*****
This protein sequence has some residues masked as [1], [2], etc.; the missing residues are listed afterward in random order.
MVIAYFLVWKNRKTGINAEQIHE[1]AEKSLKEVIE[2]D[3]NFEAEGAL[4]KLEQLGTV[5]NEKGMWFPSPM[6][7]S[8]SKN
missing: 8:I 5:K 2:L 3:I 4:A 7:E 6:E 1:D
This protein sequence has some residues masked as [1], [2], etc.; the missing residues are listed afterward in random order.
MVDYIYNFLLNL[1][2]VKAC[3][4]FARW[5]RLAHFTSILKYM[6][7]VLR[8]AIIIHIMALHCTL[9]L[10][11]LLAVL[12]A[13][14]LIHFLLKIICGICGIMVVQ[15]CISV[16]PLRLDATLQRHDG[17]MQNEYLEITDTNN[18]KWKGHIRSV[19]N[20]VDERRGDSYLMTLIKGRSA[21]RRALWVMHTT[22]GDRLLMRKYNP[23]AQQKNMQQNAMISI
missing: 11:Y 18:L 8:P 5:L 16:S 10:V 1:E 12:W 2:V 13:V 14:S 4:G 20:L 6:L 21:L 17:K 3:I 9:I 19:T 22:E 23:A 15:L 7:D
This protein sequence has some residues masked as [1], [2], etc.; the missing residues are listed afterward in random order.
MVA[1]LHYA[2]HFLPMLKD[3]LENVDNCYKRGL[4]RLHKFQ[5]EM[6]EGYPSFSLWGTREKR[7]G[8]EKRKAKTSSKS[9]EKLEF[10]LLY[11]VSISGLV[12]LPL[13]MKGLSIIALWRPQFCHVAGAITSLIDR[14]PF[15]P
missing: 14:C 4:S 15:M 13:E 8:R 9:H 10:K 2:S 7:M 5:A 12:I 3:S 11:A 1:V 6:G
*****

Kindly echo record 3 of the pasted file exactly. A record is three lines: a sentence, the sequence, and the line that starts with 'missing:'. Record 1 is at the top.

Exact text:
This protein sequence has some residues masked as [1], [2], etc.; the missing residues are listed afterward in random order.
MVA[1]LHYA[2]HFLPMLKD[3]LENVDNCYKRGL[4]RLHKFQ[5]EM[6]EGYPSFSLWGTREKR[7]G[8]EKRKAKTSSKS[9]EKLEF[10]LLY[11]VSISGLV[12]LPL[13]MKGLSIIALWRPQFCHVAGAITSLIDR[14]PF[15]P
missing: 14:C 4:S 15:M 13:E 8:R 9:H 10:K 2:S 7:M 5:A 12:I 3:S 11:A 1:V 6:G